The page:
The University of Freiburg's strength in mapping has led to multiple open-source libraries in wide use. Their group will program the PR2 to do tidy-up tasks like clearing a table, while working on difficult underlying capabilities, like understanding how drawers and refrigerators open, how to recognize different types of objects, and how to integrate this information with the robot's map. Their goal is to detect, grasp, and put away objects with very high reliability, and reproduce these results at other PR2 Beta Program sites.
Bosch will bring their expertise in manufacturing, sensing technologies and consumer products. Bosch will be making robotic sensors available to members of the PR2 Beta Program, including a limited number of "skins" that will give the PR2 the ability to feel its environment. Bosch will also make their PR2 remotely accessible and will expand on the libraries they've released for ROS.
The Healthcare Robotics Lab and collaborators at Georgia Tech will be placing the PR2 in an "Aware Home" to study how robots can help with homecare and creative assistive capabilities for older adults. Their research includes creating easier ways for adults to interact with robots, and enabling robots to interact with everyday objects like drawers, lamps, and light switches. Their human-robot interaction focus will help ensure that the software development is closely connected to real-world needs.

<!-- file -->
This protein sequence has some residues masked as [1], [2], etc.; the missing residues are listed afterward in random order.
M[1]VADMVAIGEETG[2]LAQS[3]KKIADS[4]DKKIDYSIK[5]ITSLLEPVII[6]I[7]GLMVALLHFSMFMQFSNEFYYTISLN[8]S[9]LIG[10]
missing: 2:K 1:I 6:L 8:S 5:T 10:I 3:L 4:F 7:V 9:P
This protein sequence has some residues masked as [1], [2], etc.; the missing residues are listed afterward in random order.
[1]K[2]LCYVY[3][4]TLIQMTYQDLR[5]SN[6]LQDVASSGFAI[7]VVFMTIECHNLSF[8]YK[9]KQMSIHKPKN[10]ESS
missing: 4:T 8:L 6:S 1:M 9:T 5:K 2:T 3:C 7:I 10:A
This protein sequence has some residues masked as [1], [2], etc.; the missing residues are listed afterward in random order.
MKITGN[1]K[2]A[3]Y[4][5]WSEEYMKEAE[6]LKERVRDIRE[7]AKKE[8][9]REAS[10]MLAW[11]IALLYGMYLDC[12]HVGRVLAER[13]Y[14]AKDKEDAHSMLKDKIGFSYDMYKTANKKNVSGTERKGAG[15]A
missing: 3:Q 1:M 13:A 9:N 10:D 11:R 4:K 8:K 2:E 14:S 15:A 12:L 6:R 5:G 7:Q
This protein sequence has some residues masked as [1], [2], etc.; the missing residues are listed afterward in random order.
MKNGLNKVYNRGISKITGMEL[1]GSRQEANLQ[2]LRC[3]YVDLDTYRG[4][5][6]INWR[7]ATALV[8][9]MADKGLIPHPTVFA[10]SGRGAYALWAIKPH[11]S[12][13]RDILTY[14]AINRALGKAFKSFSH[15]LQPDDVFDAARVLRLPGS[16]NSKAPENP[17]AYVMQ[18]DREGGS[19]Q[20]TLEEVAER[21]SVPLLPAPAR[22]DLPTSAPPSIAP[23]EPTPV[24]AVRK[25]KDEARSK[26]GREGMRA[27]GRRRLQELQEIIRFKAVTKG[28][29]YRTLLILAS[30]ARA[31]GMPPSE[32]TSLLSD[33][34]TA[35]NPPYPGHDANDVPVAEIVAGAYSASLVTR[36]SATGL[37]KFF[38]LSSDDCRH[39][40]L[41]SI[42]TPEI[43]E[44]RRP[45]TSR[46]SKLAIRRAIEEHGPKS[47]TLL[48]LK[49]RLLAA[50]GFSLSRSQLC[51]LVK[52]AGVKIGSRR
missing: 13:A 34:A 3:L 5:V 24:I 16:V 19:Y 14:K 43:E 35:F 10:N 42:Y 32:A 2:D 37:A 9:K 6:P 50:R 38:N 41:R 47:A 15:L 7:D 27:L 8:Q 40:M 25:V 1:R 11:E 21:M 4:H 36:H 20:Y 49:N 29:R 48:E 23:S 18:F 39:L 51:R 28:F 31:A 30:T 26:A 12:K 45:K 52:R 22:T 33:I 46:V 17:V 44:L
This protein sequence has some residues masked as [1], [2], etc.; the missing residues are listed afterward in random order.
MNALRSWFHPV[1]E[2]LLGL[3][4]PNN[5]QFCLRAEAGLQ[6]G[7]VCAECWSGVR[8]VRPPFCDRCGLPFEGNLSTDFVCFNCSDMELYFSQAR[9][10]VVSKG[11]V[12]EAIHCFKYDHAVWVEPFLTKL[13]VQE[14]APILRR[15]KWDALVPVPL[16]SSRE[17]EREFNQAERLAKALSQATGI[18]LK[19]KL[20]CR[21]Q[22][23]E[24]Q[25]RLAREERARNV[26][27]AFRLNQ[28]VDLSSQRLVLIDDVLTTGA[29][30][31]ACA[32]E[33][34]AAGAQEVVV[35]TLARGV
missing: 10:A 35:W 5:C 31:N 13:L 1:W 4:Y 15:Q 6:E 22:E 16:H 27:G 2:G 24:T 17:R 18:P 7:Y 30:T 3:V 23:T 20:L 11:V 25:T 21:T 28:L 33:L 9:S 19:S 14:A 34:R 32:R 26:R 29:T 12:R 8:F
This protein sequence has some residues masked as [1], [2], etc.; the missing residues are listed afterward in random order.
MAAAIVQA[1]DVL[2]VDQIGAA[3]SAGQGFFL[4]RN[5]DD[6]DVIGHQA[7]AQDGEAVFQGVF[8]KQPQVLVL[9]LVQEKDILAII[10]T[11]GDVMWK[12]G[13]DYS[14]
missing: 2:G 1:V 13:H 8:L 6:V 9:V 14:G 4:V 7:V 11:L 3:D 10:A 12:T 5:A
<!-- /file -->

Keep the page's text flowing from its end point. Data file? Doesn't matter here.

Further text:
KU Leuven in Belgium is a key player in the open-source robotics community. As one of the founding institutions for the Orocos Project, they will be improving the tools and libraries used to program robots in ROS, by, for example, integrating ROS with Blender. They will also be working on getting the PR2 and people to perform tasks together, like carrying objects through a crowded environment.
The diverse MIT CSAIL group will use the PR2 to study the key capabilities needed by robots that operate in human-centered environments, such as safe navigation, interaction with humans via natural language, object recognition, and planning for complex goals. Their work will allow robots to build the maps they need in order to move around in buildings as large as MIT’s 11-story Stata Center. They will also program the PR2 to put away groceries and do simple cleaning tasks.